These 11 studies cover a few types of disabilities, such as developmental disabilities and mobility impairments as well as several types of disability-causing disorders such as stroke, multiple sclerosis, traumatic brain injury, and facio-scapulo-humeral muscular dystrophy. Most of these studies were small-scale case studies and relatively larger-scale cohort studies; the project evaluation methods were mainly pre-post comparison, questionnaires, and interviews. A few studies also performed objective assessment of functional improvement. The intervention technology was mainly videoconferencing. Moreover, 10 of these studies were for people with disabilities in rural areas and 1 was for people in urban communities.

A small number of small-scale studies have been conducted on digital interventions for people with disabilities in underserved areas. Although the results reported in these studies were mostly positive, they are not sufficient to prove the effectiveness of telehealth-based digital intervention in improving the situation among people with disabilities because of the small sample sizes and lack of randomized controlled trials.

The full article can be downloaded below.  

Name: 
Anna

Urbanization Leaves Rural America In A Health Care Crisis

October 26, 2019

Urbanization Leaves Rural America In A Health Care Crisis

Declining birth rates and an aging population have impacted American migration patterns for decades. But according to the USDA’s Economic Research Service, between 2010 and 2017, almost 1,000 rural counties in the U.S. recorded more deaths than births. Add in migration patterns of people moving from rural areas of the country to more urban and suburban regions, and we find that in 2019 only 20% of Americans live in rural areas - which accounts for a surprising 97% of U.S. land mass.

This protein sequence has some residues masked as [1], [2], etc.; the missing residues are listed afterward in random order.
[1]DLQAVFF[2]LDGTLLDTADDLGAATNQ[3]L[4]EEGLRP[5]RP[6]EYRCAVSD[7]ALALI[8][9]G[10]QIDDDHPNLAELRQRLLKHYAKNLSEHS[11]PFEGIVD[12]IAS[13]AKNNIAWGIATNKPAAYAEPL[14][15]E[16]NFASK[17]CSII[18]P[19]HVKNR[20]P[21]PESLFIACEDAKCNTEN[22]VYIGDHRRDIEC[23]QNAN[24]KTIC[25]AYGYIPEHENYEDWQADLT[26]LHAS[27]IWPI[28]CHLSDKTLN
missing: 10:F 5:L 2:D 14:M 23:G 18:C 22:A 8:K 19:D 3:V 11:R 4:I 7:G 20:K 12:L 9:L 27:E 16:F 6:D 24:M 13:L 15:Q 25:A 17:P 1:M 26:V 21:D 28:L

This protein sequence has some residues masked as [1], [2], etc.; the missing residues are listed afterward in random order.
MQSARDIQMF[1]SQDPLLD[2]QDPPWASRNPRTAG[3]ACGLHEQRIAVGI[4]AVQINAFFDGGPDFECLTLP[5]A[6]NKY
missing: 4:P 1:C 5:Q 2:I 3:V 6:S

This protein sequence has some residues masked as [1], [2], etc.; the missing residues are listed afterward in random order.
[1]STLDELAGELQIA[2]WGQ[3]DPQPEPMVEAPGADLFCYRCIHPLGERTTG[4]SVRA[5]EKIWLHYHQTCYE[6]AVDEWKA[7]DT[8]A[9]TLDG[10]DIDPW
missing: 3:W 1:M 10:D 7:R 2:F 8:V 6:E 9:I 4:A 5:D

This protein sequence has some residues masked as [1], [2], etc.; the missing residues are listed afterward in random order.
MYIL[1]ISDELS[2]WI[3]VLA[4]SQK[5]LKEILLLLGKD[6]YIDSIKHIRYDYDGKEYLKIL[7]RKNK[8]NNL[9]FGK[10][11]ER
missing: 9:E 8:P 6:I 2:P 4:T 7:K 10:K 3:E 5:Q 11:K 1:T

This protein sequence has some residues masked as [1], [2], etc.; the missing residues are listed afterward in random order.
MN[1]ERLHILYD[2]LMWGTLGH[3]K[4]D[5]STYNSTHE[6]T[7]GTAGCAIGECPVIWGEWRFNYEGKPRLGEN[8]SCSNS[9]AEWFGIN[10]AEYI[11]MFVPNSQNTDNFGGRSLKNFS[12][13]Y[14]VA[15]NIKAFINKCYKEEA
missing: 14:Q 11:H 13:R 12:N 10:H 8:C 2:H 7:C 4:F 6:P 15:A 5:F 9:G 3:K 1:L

But the implications of these population shifts greatly exceed the economic and housing needs of the region. Population change also means significant changes in health care need, demand and access. According to the National Institute for Health Care Management (NIHCM), “As urbanization increases, an older, sicker and poorer population remains in rural America.” What this really means is that those Americans living in rural areas of the country have much greater health issues, and far fewer health resources.

The full Forbes article can be found at this link.  

Name: 
Anna

The Use of Telehealth in School-Based Health Centers

October 26, 2019

The Use of Telehealth in School-Based Health Centers

Telehealth is a growing model of delivering health care. School-based health centers (SBHCs) provide access to health care for youth in schools and increasingly use telehealth in care delivery. This article examines the recent growth of telehealth use in SBHCs, and characteristics of SBHCs using telehealth, including provider types, operational characteristics, and schools and students served. The percentage of SBHCs using telehealth grew from 7% in 2007-2008 to 19% in 2016-2017. Over 1 million students in over 1800 public schools have access to an SBHC using telehealth, which represents 2% of students and nearly 2% of public schools in the United States. These SBHCs are primarily in rural communities and sponsored by hospitals. This growing model presents an opportunity to expand health care access to youth, particularly in underserved areas in the United States and globally. Further research is needed to fully describe how telehealth programs are implemented in school settings and their potential impacts.

The full article can be downloaded below.  

Name: 
Anna

Virtual Visits: Telehealth and Older Adults

October 18, 2019

Virtual Visits: Telehealth and Older Adults

Telehealth allows patients to have visits with health care providers remotely using video technology. Such visits are increasingly available and have the potential to make health care more accessible and convenient for patients. In May 2019, the University of Michigan National Poll on Healthy Aging asked a national sample of adults age 50–80 about their experiences with and opinions of telehealth.

The full report can be downloaded below.  

Name: 
Anna

Doctors turn to thumbs for diagnosis and treatment by text

October 09, 2019

Doctors turn to thumbs for diagnosis and treatment by text

Dr. Anna Nguyen spoke with none of the five patients she treated on a recent weekday morning. She didn’t even leave her dining room.

The emergency physician nevertheless helped a pregnant Ohio woman handle hip pain, examined a Michigan man’s sore throat and texted a mom whose son became sick during a family trip to Mexico.

Welcome to the latest wrinkle in health care convenience: the chat diagnosis.

The full article from the Associated Press can be viewed at this link

Name: 
Anna